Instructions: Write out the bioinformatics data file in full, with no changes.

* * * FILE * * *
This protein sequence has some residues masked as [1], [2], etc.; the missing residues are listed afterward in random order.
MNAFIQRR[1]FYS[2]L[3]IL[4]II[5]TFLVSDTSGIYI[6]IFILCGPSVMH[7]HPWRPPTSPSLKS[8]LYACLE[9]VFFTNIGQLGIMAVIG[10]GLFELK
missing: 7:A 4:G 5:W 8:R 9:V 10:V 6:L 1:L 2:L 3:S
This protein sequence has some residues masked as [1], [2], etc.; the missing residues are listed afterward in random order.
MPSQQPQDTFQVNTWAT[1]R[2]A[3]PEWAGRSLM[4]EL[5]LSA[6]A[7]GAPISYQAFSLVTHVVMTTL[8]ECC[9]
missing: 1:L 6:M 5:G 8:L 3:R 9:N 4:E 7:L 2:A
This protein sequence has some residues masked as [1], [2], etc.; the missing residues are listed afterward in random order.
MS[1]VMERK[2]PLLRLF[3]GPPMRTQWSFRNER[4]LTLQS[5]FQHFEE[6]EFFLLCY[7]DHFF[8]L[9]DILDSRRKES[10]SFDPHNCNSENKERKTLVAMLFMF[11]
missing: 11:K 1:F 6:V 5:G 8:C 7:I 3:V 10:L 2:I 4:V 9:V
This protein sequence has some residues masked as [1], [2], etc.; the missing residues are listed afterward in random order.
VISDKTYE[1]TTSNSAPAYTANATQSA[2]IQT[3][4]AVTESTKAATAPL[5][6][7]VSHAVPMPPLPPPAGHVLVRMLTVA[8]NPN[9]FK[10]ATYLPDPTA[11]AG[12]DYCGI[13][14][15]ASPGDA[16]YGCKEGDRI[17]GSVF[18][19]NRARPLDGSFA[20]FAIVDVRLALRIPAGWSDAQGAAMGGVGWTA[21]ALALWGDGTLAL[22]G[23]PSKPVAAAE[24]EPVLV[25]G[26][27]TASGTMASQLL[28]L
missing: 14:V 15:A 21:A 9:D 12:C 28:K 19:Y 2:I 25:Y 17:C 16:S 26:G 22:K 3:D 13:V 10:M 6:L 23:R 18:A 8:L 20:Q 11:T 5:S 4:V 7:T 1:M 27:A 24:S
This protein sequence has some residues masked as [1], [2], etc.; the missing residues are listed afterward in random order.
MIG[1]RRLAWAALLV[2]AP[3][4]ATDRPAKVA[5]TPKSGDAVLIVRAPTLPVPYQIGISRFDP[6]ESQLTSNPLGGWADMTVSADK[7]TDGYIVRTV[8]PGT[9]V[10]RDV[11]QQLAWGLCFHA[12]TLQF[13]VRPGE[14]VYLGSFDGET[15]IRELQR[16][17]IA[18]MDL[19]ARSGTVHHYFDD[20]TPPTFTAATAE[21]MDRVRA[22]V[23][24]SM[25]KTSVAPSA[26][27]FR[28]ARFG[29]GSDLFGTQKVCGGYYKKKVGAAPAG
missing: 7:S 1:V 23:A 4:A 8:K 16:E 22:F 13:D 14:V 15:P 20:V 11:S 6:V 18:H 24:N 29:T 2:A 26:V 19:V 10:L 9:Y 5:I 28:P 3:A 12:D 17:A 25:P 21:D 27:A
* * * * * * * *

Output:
This protein sequence has some residues masked as [1], [2], etc.; the missing residues are listed afterward in random order.
MNAFIQRR[1]FYS[2]L[3]IL[4]II[5]TFLVSDTSGIYI[6]IFILCGPSVMH[7]HPWRPPTSPSLKS[8]LYACLE[9]VFFTNIGQLGIMAVIG[10]GLFELK
missing: 7:A 4:G 5:W 8:R 9:V 10:V 6:L 1:L 2:L 3:S
This protein sequence has some residues masked as [1], [2], etc.; the missing residues are listed afterward in random order.
MPSQQPQDTFQVNTWAT[1]R[2]A[3]PEWAGRSLM[4]EL[5]LSA[6]A[7]GAPISYQAFSLVTHVVMTTL[8]ECC[9]
missing: 1:L 6:M 5:G 8:L 3:R 9:N 4:E 7:L 2:A
This protein sequence has some residues masked as [1], [2], etc.; the missing residues are listed afterward in random order.
MS[1]VMERK[2]PLLRLF[3]GPPMRTQWSFRNER[4]LTLQS[5]FQHFEE[6]EFFLLCY[7]DHFF[8]L[9]DILDSRRKES[10]SFDPHNCNSENKERKTLVAMLFMF[11]
missing: 11:K 1:F 6:V 5:G 8:C 7:I 3:V 10:L 2:I 4:V 9:V
This protein sequence has some residues masked as [1], [2], etc.; the missing residues are listed afterward in random order.
VISDKTYE[1]TTSNSAPAYTANATQSA[2]IQT[3][4]AVTESTKAATAPL[5][6][7]VSHAVPMPPLPPPAGHVLVRMLTVA[8]NPN[9]FK[10]ATYLPDPTA[11]AG[12]DYCGI[13][14][15]ASPGDA[16]YGCKEGDRI[17]GSVF[18][19]NRARPLDGSFA[20]FAIVDVRLALRIPAGWSDAQGAAMGGVGWTA[21]ALALWGDGTLAL[22]G[23]PSKPVAAAE[24]EPVLV[25]G[26][27]TASGTMASQLL[28]L
missing: 14:V 15:A 21:A 9:D 12:C 28:K 19:Y 2:I 25:Y 17:C 16:S 26:G 22:K 3:D 13:V 10:M 6:L 23:R 18:A 8:L 20:Q 11:T 5:S 4:V 7:T 1:M 27:A 24:S
This protein sequence has some residues masked as [1], [2], etc.; the missing residues are listed afterward in random order.
MIG[1]RRLAWAALLV[2]AP[3][4]ATDRPAKVA[5]TPKSGDAVLIVRAPTLPVPYQIGISRFDP[6]ESQLTSNPLGGWADMTVSADK[7]TDGYIVRTV[8]PGT[9]V[10]RDV[11]QQLAWGLCFHA[12]TLQF[13]VRPGE[14]VYLGSFDGET[15]IRELQR[16][17]IA[18]MDL[19]ARSGTVHHYFDD[20]TPPTFTAATAE[21]MDRVRA[22]V[23][24]SM[25]KTSVAPSA[26][27]FR[28]ARFG[29]GSDLFGTQKVCGGYYKKKVGAAPAG
missing: 7:S 1:V 23:A 4:A 8:K 16:E 22:F 13:D 14:V 15:P 20:V 11:S 6:V 18:H 24:N 29:T 2:A 26:V 19:V 10:L 9:Y 5:I 28:P 3:A 12:D 17:A 25:P 21:D 27:A